The firm, like most, has had to make some redundancies, but this global movement has limited the casualties. “We have regrettably made around 120 redundant in the UK and worldwide we have had to make more, but we have been able to move 60 people around the globe, which has been really helpful. “Fundamentally, globally we are still recruiting in parts of the business. Transport is booming, water and environment is holding up, as are schools and hospitals.”    

Dalton also insisted the firm will not turn its back on graduate recruitment as the recession bites. “We usually take on around 230 graduates in the UK each year, we most probably will not take on that many this year, but it will still be in excess of 100. In the last recession, people didn’t recruit graduates and there was a skills shortage down the line as a result,” he says.    

And a shortage of skills is something Aecom can ill-afford, with some high profile project wins putting it in the spotlight. This includes its involvement in the Transcend consortium which recently won the programme partner contract for London’s £15.9bn Crossrail project. Criticism has been levelled at the Transcend consortium for its American dominance, but this is something Dalton dismisses.    

“Transcend is 40% Aecom, 40% CH2M Hill and 20% Nichols Group, with Turner & Townsend, Unipart and First Class Partnerships as our sub-partners.    

That group employs 6,000- plus people in the UK and the majority of people in Crossrail offices are UK folks. But what we do have is the ability to draw on skills from around the world, and from that pool we have got some very high quality people.” In particular, Aecom’s programme management work on New York’s Second Avenue Subway and work on designing the new £1.35bn permanent Port Authority Trans-Hudson terminal at the World Trade Center site demonstrate the firm’s credentials for the job.    

Big wins like Crossrail would lift the mood in any firm, so it is perhaps unsurprising that Dalton is cautiously upbeat about the future.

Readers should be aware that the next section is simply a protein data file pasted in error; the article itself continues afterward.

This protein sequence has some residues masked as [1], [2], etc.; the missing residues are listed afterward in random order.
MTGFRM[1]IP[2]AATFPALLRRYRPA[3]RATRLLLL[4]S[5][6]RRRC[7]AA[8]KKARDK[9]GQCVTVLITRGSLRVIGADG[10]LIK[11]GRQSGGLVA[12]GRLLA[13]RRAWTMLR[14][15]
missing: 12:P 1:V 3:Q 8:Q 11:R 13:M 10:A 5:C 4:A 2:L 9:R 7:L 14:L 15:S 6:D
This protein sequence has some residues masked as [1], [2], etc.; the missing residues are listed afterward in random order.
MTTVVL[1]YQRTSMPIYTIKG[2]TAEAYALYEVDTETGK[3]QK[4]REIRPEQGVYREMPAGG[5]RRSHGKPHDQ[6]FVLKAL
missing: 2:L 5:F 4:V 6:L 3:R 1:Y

“There are little things happening out there that make me believe that things are no longer getting worse, and may be stabilising,” he says. Fingers crossed that he is right.   

HISTORY OF AECOM

In 1990 Aecom was formed after management buyout (MBO) of Ashland Oil with three main businesses – architectural practice DMJM, marine and transportation consultant Frederick Harris and water specialist CTE. The companies had 3,000 staff.    

  • 1996 Debt for MBO paid off, allowing Aecom to start acquisitions and global expansion – a provision of the loan for the MBO. Since then each year Aecom has grown by at least 20% Annually
  • 2000 Maunsell becomes first international acquisition, with 3,000 staff worldwide, 600 in the UK and 2,000 in Hong Kong
  • 2001 Oscar Faber acquired and merged with Maunsell to trade as Faber Maunsell
  • 2004 First restructuring exercise sees 30 trading companies reduced to 12 and Aecom adopted as “family name”. Faber Maunsell changes its name to Faber Maunsell Aecom
  • 2007 Aecom floated on New York Stock Exchange
  • October 2008 More acquisitions pushed the number of Aecom trading companies past 20. Global restructuring begins, with United States and Canada trading companies becoming Aecom
  • May 2009 Faber Maunsell is first European trading company to rebrand as Aecom
  • October 2009 European roll out completed, with Edaw, ENSR, ERA and EarthTech all changing their names to Aecom